Studies show that fish oil type Omega-3 fatty acids is the most effective in reducing inflammation and pain of OA. This includes fish like salmon, mackerel, tuna, krill or high quality fish or krill oil supplements. For those who are vegetarians, flaxseed Omega-3’s are also a good source and work well. My new favorite is Flaxseed Milk with 1200 mg of Omega-3 per 8 ounce serving at 25 calories and no sugar.
That brings me to the second nutrient I want to tell you about in dealing with osteoarthritis…turmeric – also known as curcumin.
#2. Turmeric Boosts Omega-3′s Anti-Inflammatory Properties
Typically when doctors treat the pain of osteoarthritis, they turn to NSAID’s – over-the-counter anti-inflammatory preparations like Aleve, Motrin or Tylenol. They may even recommend prescription drugs like Celebrex (celecoxib) all of which can haveserious side effects.
Recently, though, more and more of my orthopedic colleagues are using turmeric – a powerful anti-inflammatory, anti-oxidant, old-world spice – to help patients deal with the pain and stiffness of osteoarthritis. Relieving pain and stiffness is crucial to keep mobility and the ability to exercise which help osteoarthritis.
When I mention using turmeric to my patients, often they think they have to go through a big process measuring out a messy powder. The fact is, you can easily take turmeric in a capsule form the same as you can an over-the-counter NSAID. I recommend a formula that also includes piperine (black pepper). The piperine helps the turmeric get into your bloodstream faster and go to work on those inflamed joints. A bonus ingredient would be bromelain, another natural anti-inflammatory that further boosts turmeric.
Like my patients, you’re likely wondering, does turmeric really work like over-the-counter NSAIDs or prescription drugs to relieve pain?
A study published in the Journal of Complementary Medicine a few years back set out to find the answer to just that question. So, they tested turmeric on 107 people with osteoarthritis of the knee. The results showed that turmeric (curcumin) relieved pain and improved function comparably to ibuprofen. I recommend 500-1,000 mg a day.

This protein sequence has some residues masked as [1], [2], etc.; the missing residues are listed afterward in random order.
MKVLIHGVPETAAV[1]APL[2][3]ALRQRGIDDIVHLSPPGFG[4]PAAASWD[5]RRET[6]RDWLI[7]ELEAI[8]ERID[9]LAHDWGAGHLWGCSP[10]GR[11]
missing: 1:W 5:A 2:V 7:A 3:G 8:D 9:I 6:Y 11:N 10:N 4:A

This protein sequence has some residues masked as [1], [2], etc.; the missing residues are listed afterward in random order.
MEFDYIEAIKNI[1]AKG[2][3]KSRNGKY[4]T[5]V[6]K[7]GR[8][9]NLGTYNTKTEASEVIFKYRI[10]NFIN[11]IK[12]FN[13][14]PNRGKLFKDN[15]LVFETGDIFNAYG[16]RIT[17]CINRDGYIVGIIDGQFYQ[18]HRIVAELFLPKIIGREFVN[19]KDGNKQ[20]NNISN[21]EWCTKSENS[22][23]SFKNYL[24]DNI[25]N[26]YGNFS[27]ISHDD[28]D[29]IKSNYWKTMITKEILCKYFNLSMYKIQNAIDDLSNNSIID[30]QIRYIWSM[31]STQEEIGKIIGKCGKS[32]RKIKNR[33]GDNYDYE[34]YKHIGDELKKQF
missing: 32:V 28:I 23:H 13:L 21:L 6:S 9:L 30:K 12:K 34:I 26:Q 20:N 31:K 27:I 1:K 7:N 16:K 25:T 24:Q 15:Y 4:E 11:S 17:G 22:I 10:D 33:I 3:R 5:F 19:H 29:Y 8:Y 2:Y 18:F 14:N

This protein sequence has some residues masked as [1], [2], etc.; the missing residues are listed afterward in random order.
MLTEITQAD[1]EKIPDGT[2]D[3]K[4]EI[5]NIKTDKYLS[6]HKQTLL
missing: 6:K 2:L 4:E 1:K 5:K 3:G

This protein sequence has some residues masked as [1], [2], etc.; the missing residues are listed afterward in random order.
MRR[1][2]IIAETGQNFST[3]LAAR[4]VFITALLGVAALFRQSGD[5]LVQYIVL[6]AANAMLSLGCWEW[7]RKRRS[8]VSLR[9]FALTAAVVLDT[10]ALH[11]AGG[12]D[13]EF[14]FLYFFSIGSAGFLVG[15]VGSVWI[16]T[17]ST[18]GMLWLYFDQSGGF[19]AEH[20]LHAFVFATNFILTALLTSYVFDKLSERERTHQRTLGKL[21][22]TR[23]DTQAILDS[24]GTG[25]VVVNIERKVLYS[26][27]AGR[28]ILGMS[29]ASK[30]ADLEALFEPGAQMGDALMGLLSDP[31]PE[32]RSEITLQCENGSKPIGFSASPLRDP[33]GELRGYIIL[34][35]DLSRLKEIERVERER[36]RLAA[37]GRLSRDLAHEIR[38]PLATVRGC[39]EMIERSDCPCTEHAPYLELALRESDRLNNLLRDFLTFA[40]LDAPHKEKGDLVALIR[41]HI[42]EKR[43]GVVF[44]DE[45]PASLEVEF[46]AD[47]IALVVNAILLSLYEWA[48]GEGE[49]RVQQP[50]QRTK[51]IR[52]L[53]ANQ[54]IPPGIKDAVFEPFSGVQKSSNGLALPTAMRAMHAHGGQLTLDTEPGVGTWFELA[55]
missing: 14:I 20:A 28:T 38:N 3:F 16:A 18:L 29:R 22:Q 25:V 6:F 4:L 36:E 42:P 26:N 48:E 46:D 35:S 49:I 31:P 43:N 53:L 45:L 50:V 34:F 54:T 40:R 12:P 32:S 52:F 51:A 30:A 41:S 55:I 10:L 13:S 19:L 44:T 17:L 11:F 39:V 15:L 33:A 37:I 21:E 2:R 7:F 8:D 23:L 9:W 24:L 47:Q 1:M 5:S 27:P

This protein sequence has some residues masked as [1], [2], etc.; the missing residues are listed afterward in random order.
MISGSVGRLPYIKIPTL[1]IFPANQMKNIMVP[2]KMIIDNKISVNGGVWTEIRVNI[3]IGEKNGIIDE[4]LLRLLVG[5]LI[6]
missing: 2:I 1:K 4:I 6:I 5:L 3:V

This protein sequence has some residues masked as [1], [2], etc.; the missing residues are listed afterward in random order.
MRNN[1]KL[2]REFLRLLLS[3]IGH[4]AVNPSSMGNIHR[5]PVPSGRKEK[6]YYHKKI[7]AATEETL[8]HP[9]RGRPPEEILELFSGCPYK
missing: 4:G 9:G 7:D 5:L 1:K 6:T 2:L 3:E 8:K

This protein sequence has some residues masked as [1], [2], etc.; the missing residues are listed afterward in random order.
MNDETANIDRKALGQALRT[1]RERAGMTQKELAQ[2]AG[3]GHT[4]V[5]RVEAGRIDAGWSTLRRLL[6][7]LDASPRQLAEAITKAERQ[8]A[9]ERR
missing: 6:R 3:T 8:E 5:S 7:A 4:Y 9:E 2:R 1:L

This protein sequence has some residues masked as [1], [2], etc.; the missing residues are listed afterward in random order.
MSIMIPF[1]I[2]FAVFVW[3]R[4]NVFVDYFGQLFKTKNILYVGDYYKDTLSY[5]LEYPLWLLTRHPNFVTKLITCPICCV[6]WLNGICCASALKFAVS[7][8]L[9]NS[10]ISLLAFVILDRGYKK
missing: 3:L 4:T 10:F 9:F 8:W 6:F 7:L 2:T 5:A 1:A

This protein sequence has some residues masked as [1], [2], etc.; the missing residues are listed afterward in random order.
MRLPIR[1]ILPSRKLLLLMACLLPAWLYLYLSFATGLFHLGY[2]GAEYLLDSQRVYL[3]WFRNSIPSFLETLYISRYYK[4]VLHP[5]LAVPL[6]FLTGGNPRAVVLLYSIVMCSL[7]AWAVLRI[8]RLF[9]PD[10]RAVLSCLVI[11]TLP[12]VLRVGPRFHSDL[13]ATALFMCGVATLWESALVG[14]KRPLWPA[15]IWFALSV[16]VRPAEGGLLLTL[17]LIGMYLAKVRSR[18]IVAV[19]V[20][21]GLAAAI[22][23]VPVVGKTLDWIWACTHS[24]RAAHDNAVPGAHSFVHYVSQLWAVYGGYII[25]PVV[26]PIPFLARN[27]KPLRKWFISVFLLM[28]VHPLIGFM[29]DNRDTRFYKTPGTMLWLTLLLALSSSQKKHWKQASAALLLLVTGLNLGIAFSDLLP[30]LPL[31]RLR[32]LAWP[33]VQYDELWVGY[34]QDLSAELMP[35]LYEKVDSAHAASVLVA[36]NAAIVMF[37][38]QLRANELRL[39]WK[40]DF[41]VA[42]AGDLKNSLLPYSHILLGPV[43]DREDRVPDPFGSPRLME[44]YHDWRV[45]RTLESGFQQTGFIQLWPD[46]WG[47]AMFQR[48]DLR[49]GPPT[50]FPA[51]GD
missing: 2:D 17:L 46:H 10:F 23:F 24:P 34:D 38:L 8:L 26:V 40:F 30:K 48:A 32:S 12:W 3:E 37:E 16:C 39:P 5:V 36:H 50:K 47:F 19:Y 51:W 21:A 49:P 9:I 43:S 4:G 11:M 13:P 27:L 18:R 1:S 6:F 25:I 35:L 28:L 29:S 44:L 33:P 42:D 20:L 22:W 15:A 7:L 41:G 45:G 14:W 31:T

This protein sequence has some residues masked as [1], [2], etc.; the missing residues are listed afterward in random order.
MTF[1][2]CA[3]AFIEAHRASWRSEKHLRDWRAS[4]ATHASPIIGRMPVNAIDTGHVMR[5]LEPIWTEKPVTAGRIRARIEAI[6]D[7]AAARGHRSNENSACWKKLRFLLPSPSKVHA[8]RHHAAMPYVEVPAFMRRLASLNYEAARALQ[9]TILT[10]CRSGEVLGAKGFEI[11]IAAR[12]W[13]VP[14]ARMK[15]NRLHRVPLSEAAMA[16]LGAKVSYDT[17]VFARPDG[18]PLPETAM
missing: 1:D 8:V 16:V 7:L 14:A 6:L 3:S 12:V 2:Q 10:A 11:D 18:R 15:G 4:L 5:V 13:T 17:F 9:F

Another more recent 2012 study cited in Phytotherapy Research revealed that the rheumatoid arthritis (RA) participants who received curcumin showed the highest improvement in their DAS (disease activity score). Curcumin scored better than diclofenac sodium (Voltaren) a prescription NSAID often prescribed for RA.
The only known drawback of using turmeric is that it may also thin your blood. So, if you’re taking a prescription blood thinner already, ask your doctor about using turmeric with it. They may want to decrease your prescription dose. Also, if you have gallbladder issues, like stones or common bile duct blockage, taking turmeric may aggravate these conditions. Do get your doctor’s permission before using turmeric. You can easily find turmeric, or curcumin, in capsules at health food stores, online, or anywhere that sells quality supplements.
Adding more Omega-3 fatty acids and decreasing Omega-6’s to cut down inflammation can help you prevent osteoarthritis. If you’re already living with OA, they can help decrease the pain that limits your mobility. In addition, adding turmeric to your diet can further boost the inflammation-fighting effects of Omega-3’s. Together, they can keep your joints healthy and with less pain to help you keep living the active lifestyle you want.